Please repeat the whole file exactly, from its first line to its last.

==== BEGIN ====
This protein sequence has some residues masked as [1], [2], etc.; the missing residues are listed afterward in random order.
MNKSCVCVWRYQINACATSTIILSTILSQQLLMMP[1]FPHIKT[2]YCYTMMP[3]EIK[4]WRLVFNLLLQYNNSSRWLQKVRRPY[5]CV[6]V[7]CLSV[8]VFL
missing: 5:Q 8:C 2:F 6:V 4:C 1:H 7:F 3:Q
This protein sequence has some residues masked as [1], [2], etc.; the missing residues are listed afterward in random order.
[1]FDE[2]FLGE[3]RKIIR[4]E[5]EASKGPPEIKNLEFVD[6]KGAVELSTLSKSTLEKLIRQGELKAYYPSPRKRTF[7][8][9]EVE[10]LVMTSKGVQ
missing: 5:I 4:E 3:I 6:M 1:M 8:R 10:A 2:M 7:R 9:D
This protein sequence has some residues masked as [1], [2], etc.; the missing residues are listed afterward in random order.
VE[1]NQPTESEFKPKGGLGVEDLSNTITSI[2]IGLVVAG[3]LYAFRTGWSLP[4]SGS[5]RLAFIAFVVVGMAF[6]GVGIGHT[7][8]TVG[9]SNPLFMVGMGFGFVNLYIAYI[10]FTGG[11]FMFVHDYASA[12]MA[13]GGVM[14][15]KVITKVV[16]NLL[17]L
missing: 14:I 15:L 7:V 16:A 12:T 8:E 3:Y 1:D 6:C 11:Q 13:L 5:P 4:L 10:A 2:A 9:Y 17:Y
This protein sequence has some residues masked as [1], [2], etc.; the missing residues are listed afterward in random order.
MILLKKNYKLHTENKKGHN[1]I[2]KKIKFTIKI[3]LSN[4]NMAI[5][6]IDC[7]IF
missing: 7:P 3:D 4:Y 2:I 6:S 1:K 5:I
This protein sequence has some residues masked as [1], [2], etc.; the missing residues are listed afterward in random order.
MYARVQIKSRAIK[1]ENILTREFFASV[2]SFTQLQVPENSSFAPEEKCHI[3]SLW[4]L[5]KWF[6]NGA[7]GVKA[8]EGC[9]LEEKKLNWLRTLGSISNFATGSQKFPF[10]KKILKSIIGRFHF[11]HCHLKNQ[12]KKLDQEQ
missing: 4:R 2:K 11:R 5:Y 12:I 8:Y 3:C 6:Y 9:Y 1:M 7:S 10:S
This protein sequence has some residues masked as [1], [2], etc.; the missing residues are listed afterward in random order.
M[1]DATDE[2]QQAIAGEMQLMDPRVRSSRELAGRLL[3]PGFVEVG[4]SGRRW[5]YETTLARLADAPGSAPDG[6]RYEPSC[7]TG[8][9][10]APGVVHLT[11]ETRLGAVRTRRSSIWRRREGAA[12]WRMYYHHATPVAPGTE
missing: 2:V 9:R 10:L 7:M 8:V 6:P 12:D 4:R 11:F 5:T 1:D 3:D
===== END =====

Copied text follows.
This protein sequence has some residues masked as [1], [2], etc.; the missing residues are listed afterward in random order.
MNKSCVCVWRYQINACATSTIILSTILSQQLLMMP[1]FPHIKT[2]YCYTMMP[3]EIK[4]WRLVFNLLLQYNNSSRWLQKVRRPY[5]CV[6]V[7]CLSV[8]VFL
missing: 5:Q 8:C 2:F 6:V 4:C 1:H 7:F 3:Q
This protein sequence has some residues masked as [1], [2], etc.; the missing residues are listed afterward in random order.
[1]FDE[2]FLGE[3]RKIIR[4]E[5]EASKGPPEIKNLEFVD[6]KGAVELSTLSKSTLEKLIRQGELKAYYPSPRKRTF[7][8][9]EVE[10]LVMTSKGVQ
missing: 5:I 4:E 3:I 6:M 1:M 8:R 10:A 2:M 7:R 9:D
This protein sequence has some residues masked as [1], [2], etc.; the missing residues are listed afterward in random order.
VE[1]NQPTESEFKPKGGLGVEDLSNTITSI[2]IGLVVAG[3]LYAFRTGWSLP[4]SGS[5]RLAFIAFVVVGMAF[6]GVGIGHT[7][8]TVG[9]SNPLFMVGMGFGFVNLYIAYI[10]FTGG[11]FMFVHDYASA[12]MA[13]GGVM[14][15]KVITKVV[16]NLL[17]L
missing: 14:I 15:L 7:V 16:A 12:T 8:E 3:Y 1:D 6:C 11:Q 13:L 5:P 4:L 10:A 2:A 9:Y 17:Y
This protein sequence has some residues masked as [1], [2], etc.; the missing residues are listed afterward in random order.
MILLKKNYKLHTENKKGHN[1]I[2]KKIKFTIKI[3]LSN[4]NMAI[5][6]IDC[7]IF
missing: 7:P 3:D 4:Y 2:I 6:S 1:K 5:I
This protein sequence has some residues masked as [1], [2], etc.; the missing residues are listed afterward in random order.
MYARVQIKSRAIK[1]ENILTREFFASV[2]SFTQLQVPENSSFAPEEKCHI[3]SLW[4]L[5]KWF[6]NGA[7]GVKA[8]EGC[9]LEEKKLNWLRTLGSISNFATGSQKFPF[10]KKILKSIIGRFHF[11]HCHLKNQ[12]KKLDQEQ
missing: 4:R 2:K 11:R 5:Y 12:I 8:Y 3:C 6:Y 9:Y 1:M 7:S 10:S
This protein sequence has some residues masked as [1], [2], etc.; the missing residues are listed afterward in random order.
M[1]DATDE[2]QQAIAGEMQLMDPRVRSSRELAGRLL[3]PGFVEVG[4]SGRRW[5]YETTLARLADAPGSAPDG[6]RYEPSC[7]TG[8][9][10]APGVVHLT[11]ETRLGAVRTRRSSIWRRREGAA[12]WRMYYHHATPVAPGTE
missing: 2:V 9:R 10:L 7:M 8:V 6:P 12:D 4:R 11:F 5:T 1:D 3:D